With coasts along the Atlantic Ocean and the Mediterranean Sea, Morocco occupies a strategic regional position of great importance. The country has made use of its proximity to Europe and its location in North Africa, along with skilled labor, to work towards building a diverse, open, market-oriented economy. Key sectors of Morocco’s economy include agriculture, tourism, aerospace, automotive, phosphates, textiles, apparel, and subcomponents. The economic system of the country presents several facets that are characterized by a large opening towards the outside world.
Morocco has recently increased investment in its port, transportation, and industrial infrastructure in order to better position itself as the epicenter for business in the region. Industrial growth policies and infrastructure developments, which are most visibly illustrated by a new port and free trade zone, are improving Morocco’s attractiveness for investment. Morocco’s main industries are the mining and processing of phosphate rock, food processing, manufacturing of leather goods, arts and crafts, textiles, construction, and tourism.
The latest industry taking off in Morocco is the aerospace industry, which has made significant strides over the past decade, with its industrial base growing from around 10 companies to over 100. The industry generated US$1 billion in 2013 and created employment opportunities for 10,000 people in the country. Aerospace exports accounted for six percent of total exports in 2013, up from 0.5 percent a decade earlier. Major manufacturers are present in Morocco and are contributing to the rise of this industry.
Another sector of great ambition in Morocco is renewable energy. The country relies on imports for fossil fuels, but is committed to supply over 50 percent of the country’s needs by 2030 using renewable energy. Several ongoing projects including solar and wind plants are under way with more to come as new technologies are developed and making access to them more affordable.
Morocco is a member of the Paris Convention as well as the PCT. In addition, Morocco is a WTO member and abides by the TRIPs agreements. Similarly to Algeria, the Moroccan patent system used to be one of grant only. In 2014, the Patent Office in Morocco issued a new intellectual property law amending the existing law with updated provisions. Under the new law, applications are examined substantively, and issued on their merits of novelty, inventiveness, applicability, and compliance.
In 2015, the Moroccan government voted into law the agreement of 2010, entered between the Moroccan Patent Office and the European Patent Office. This decision effectively simplified the patenting system in Morocco. All European patent applications filed on or after March 1, 2015 can designate MA at the time of requesting examination. Upon grant of the European patent, the same can be validated in Morocco. Since Morocco is not a European Patent Convention state, the local patent law governs matters relating to infringement, validity, supplementary protection certificates and such.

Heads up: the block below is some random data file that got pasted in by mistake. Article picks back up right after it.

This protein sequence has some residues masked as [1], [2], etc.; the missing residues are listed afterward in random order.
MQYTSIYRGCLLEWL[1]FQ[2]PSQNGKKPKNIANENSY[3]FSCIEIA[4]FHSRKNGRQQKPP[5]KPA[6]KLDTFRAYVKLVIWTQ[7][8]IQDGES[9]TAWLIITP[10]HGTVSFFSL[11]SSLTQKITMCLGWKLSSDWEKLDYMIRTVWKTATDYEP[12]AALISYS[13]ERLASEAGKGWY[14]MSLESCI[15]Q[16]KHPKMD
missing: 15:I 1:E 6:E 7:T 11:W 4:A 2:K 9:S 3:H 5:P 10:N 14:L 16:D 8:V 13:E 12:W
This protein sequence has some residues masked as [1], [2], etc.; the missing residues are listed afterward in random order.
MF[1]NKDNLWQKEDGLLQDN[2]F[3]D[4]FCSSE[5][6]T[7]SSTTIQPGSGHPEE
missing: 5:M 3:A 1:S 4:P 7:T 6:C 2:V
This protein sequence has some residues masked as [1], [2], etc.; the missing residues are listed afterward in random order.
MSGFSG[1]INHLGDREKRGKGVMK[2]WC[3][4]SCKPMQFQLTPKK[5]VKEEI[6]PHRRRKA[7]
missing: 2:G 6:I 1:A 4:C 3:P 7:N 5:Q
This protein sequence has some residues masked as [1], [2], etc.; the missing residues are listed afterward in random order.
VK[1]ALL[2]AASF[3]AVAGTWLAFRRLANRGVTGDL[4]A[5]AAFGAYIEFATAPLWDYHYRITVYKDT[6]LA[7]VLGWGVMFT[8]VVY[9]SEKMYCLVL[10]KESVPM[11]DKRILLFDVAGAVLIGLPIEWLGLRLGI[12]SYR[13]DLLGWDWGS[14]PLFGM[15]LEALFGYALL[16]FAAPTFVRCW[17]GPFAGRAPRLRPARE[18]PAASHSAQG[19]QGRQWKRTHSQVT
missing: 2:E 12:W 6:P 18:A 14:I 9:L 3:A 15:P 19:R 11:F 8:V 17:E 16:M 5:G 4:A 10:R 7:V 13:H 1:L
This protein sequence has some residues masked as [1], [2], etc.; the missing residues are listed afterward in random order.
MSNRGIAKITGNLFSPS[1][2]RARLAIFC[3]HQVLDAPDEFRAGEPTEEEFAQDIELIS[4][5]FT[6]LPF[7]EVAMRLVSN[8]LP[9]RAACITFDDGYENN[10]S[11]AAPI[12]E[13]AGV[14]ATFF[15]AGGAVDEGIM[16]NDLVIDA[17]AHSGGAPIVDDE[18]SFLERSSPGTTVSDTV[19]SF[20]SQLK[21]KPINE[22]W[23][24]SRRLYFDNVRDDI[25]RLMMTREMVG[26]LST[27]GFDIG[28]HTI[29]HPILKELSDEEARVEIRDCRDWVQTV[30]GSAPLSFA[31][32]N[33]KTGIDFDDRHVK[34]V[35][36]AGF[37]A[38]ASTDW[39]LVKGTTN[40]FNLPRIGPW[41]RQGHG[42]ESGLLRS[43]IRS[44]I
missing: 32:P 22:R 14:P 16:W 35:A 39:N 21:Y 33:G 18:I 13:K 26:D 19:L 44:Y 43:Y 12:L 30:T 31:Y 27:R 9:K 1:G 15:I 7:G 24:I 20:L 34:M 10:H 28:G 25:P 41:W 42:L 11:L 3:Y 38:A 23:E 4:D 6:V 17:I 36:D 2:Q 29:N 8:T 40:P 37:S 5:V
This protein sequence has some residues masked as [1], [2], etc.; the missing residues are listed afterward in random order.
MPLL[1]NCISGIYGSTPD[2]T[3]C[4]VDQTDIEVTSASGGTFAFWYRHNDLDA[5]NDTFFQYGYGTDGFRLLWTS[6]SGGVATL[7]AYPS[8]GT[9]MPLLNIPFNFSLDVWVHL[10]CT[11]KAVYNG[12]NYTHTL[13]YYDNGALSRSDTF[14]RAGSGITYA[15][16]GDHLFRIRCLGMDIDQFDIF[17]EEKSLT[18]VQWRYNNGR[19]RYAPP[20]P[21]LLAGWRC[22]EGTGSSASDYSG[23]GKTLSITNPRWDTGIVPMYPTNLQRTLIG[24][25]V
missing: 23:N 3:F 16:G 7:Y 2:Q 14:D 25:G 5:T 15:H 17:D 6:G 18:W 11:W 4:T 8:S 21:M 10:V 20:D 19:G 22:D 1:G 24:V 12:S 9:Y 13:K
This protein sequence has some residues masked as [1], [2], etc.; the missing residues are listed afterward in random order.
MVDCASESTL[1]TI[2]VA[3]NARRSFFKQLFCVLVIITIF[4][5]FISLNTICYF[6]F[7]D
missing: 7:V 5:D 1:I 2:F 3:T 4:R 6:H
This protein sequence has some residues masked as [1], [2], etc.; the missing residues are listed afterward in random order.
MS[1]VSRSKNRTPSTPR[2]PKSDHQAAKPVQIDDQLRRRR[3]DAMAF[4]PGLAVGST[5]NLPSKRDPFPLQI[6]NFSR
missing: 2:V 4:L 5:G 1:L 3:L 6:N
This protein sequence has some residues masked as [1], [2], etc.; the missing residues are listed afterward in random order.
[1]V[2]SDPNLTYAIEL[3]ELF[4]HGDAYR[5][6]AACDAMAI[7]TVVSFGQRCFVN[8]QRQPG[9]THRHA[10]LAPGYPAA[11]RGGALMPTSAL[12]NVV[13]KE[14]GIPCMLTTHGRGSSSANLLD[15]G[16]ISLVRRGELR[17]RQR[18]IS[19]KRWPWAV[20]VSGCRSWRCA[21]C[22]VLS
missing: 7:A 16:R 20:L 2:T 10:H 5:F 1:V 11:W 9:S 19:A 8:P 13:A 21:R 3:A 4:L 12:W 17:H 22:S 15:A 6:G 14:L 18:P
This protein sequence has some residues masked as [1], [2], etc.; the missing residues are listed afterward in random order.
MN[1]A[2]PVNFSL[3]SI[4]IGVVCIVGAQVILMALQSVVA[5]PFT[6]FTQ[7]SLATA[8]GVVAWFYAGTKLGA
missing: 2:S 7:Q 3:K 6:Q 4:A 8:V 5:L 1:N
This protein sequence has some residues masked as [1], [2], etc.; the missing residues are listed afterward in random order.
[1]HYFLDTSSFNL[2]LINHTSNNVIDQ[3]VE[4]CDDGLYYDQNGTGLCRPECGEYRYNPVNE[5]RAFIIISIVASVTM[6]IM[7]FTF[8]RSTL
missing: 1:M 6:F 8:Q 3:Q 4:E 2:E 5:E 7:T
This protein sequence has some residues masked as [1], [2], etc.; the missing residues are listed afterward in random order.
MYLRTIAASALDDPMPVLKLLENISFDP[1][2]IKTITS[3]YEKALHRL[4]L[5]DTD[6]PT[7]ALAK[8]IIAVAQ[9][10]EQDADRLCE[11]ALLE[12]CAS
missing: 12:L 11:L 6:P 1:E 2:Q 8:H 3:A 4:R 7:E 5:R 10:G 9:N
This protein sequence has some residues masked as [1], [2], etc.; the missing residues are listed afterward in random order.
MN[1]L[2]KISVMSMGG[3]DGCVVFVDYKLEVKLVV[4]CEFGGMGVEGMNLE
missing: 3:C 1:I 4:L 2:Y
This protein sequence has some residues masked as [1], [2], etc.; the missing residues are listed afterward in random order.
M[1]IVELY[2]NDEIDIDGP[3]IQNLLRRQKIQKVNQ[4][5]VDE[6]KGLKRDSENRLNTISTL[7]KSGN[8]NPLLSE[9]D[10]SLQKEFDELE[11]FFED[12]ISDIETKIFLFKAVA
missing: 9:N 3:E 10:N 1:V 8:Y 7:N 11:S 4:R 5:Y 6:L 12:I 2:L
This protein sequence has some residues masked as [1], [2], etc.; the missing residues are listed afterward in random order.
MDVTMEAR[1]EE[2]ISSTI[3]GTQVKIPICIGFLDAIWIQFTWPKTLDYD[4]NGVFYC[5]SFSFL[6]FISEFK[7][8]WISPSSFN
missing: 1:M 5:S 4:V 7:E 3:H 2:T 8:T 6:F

As a WTO member and a signatory to the TRIPs agreement, Morocco does provide for an exclusivity period. In addition, pursuant to provisions of its own patent laws, patent term extensions are possible, but in all cases, for no longer than a period of two and half years.
By far the smallest country in the Maghreb region and with a population of about a fourth of that of Morocco or Algeria, Tunisia is nevertheless a well-established economy. The country has been sought after as a safe haven whenever it’s neighboring countries, namely Algeria and Libya, experience instability. Tunisia always remained close to its largest economic partner, the European Union, which accounts for over 80 percent of its exports.
Tunisia’s liberal strategy, coupled with investments in education and infrastructure, fueled decades of growth and improved living standards. The country’s diverse, market-oriented economy has long been cited as a success story in Africa and the Middle East. The country has been facing an array of challenges since 2011, however.
Pursuant to Decree no. 67 of 2017 and the agreement signed between the European Patent Office and the Tunisian Patent Office in July 2014, European patent applications filed on or after December 1, 2017 can designate TN and European patent grants can be validated in Tunisia.
Although Tunisia is not a European Patent Convention member state, the Law provides the country a pseudo-EPC status with regards to patent procumbent, and is expected to encourage more filings and more foreign investment. It will still be possible to file patent applications in Tunisia via PCT national stage entry or claiming Paris Convention.
Once again, while provisions relating to the enforcement of patents are clearly stated, the lack of country experience and a specialized intellectual property court system, time will tell as to the effectiveness of these laws. Building on the country experience on the enforcement of trademarks, it is safe to assume that applicant rights should be adequately protected and enforced.
With their shared borders, language, culture, history and more, the Maghreb countries are often viewed as an individual market. The region has always maintained its close ties with its neighboring European Union, but has also moved to position itself to attract foreign investments from beyond, namely Japan, North America, China, and South Korea, among other nations. The region’s wealth in natural resources has historically drawn industries related to this sector. This has eventually led to the establishment of more industries such as aeronautics and renewable energy in Morocco. As these countries continue to maintain their growth and development, and as they extend ties into neighboring African countries and beyond, they are positioning themselves as global players for access to the African continent in general.